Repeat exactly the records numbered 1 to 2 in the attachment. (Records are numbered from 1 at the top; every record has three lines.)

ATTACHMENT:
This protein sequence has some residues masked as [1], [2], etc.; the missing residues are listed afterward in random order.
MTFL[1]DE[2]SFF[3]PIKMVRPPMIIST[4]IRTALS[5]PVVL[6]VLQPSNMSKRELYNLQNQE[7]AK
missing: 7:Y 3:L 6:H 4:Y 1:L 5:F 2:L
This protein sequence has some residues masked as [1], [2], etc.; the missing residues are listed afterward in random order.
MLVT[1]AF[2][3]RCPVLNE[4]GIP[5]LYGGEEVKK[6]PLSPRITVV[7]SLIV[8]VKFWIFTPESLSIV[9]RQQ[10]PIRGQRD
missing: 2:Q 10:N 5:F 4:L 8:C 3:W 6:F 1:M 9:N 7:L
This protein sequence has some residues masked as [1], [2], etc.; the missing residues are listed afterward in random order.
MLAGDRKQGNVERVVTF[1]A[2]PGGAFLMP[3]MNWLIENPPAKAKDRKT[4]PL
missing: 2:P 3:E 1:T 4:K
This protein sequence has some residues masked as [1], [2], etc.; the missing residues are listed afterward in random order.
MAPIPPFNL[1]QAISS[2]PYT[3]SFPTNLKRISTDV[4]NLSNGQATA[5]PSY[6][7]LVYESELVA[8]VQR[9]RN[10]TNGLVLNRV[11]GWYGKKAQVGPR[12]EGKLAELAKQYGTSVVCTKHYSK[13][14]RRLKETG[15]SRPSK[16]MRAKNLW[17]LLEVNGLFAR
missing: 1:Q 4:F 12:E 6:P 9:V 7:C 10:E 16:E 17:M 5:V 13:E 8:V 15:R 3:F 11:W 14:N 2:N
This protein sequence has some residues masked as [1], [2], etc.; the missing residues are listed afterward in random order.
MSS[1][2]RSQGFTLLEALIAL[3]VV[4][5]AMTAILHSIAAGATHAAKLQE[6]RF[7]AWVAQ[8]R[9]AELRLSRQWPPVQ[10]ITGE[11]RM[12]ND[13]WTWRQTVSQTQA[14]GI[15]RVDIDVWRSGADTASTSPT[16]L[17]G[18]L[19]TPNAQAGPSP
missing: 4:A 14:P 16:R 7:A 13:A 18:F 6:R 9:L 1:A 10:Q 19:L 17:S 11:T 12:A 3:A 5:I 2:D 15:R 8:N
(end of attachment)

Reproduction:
This protein sequence has some residues masked as [1], [2], etc.; the missing residues are listed afterward in random order.
MTFL[1]DE[2]SFF[3]PIKMVRPPMIIST[4]IRTALS[5]PVVL[6]VLQPSNMSKRELYNLQNQE[7]AK
missing: 7:Y 3:L 6:H 4:Y 1:L 5:F 2:L
This protein sequence has some residues masked as [1], [2], etc.; the missing residues are listed afterward in random order.
MLVT[1]AF[2][3]RCPVLNE[4]GIP[5]LYGGEEVKK[6]PLSPRITVV[7]SLIV[8]VKFWIFTPESLSIV[9]RQQ[10]PIRGQRD
missing: 2:Q 10:N 5:F 4:L 8:C 3:W 6:F 1:M 9:N 7:L